This article explores how a dynamic performance management (DPM) approach can give policy makers a more integrated, time-related understanding of how to address wicked problems successfully. The article highlights how an outcome-based approach to solving wicked policy problems has to balance three very contrasting objectives of stakeholders in the policy making process – improving service quality, improving quality of life outcomes and improving conformity to the principles of public governance. Simultaneous achievement of these three objectives may not be feasible, as they may form an interactive dynamic system. However the balancing act between them may be achieved by the use of DPM. Policy insights from this novel approach are illustrated through a case study of a highly successful co-production intervention to help young people with multiple disadvantages in Surrey, UK. The implications of DPM are that policy development needs to accept the important roles of emergent strategy and learning mechanisms, rather than attempting ‘blueprint’ strategic planning and control mechanisms. Some expectations about the results may indeed be justifiable in particular policy systems, as clustering of quality of life outcomes and outcomes in the achievement of governance principles is likely, because behaviours are strongly inter-related. However, this clustering can never be taken for granted but must be tested in each specific policy context. Undertaking simulations with the model and recalibrating it through time, as experience builds up, may allow learning in relation to overcoming barriers to achieving outcomes in the system.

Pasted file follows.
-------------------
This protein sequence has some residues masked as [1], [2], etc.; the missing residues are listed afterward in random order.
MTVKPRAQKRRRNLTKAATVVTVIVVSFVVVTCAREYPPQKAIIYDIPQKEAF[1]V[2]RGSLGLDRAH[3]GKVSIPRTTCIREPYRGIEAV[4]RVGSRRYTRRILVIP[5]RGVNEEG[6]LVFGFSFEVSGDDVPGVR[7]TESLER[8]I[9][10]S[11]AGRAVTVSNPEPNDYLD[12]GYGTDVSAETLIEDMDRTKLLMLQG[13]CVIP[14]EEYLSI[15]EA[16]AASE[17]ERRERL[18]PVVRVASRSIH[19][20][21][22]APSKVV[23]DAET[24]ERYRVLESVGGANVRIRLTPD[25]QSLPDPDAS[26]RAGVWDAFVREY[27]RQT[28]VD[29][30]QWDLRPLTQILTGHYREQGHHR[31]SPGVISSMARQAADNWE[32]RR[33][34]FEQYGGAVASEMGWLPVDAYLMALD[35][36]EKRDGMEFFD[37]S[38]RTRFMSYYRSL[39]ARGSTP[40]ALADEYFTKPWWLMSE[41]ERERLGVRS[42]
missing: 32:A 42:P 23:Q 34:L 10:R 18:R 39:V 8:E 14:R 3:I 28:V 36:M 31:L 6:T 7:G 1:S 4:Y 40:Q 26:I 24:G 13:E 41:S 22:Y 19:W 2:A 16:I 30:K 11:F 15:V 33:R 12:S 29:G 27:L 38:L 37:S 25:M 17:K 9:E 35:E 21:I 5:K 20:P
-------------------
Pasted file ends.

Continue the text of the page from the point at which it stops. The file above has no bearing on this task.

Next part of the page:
- dynamic performance management
- service transformation
- service quality
- public governance